Thanksgiving week is known for positive seasonality, and this year was no exception. Friday’s half-day session was very slow and lackluster, but all indexes finished in positive territory for the week, with the Dow leading largely on Deere and the Nasdaq 100 trailing on weakness in large-cap tech.
The S&P 500 is trading below a strong resistance level around the diagonal resistance of this year’s descending channel. The question is whether the indices can build on the seasonal momentum as we move into some major economic events.
The bulls’ argument is that the market continues to have positive seasonality through the end of the year. The combination of underinvested investors and a desire for some growth at the end of the year could help the indices continue to rise.
The bears argue that this market is ignoring the Covid shutdown in China, the fact that the Fed is still quite hawkish, and the potential for a slowdown in economic growth. The Federal Reserve is yet to support the market, although market participants expect a 0.5% hike in December. This does not mean that the war on inflation is over.
This week will be a test of the durability of positive seasonality. There will again be statements from members of the Fed around 19:00 on Monday, who will again try to dampen the rally with hawkish comments. But the real test will be on Wednesday and Thursday with the release of US GDP, the jobs report, Fed Chair Jerome Powell’s statement, the release of the Fed’s Beige Book, followed by key data on inflation and the unemployment rate.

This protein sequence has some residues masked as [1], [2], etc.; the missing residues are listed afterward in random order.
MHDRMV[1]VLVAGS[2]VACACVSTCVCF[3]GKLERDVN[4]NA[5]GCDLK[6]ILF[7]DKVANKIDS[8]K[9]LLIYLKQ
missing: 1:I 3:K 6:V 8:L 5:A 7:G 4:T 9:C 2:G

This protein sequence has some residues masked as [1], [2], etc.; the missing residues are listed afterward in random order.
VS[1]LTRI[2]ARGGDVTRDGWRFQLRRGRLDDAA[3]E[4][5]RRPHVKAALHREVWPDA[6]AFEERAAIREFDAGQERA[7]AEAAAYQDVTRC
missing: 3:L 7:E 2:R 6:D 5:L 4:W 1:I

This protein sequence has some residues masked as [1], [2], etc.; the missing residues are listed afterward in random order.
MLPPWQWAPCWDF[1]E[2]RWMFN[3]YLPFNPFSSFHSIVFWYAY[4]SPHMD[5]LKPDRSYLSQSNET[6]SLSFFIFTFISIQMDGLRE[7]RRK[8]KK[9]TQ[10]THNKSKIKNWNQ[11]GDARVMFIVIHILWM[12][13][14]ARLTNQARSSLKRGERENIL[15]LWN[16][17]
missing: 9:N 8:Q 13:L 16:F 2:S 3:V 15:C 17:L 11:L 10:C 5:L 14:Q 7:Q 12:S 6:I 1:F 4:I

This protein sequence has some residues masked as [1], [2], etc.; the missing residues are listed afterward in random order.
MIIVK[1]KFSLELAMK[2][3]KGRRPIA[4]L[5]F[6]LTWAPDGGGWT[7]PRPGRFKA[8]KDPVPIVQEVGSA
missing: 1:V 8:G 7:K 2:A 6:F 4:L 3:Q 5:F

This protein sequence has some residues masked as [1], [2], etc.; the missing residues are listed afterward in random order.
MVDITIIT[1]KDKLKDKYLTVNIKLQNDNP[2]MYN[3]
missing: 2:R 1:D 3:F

The market is likely to be nervous ahead of these events and there is likely to be an increased level of uncertainty causing high volatility. The week after that is the CPI report and the Fed’s December meeting.
There has been a pattern of optimism about the Fed and the economy this year that the facts do not support. We currently have another example of improved sentiment, but no real factual basis to support it. This does not mean that the market cannot continue the rally, but it creates a high risk of a sharp decline.
Dealer Anatoliy Pavlov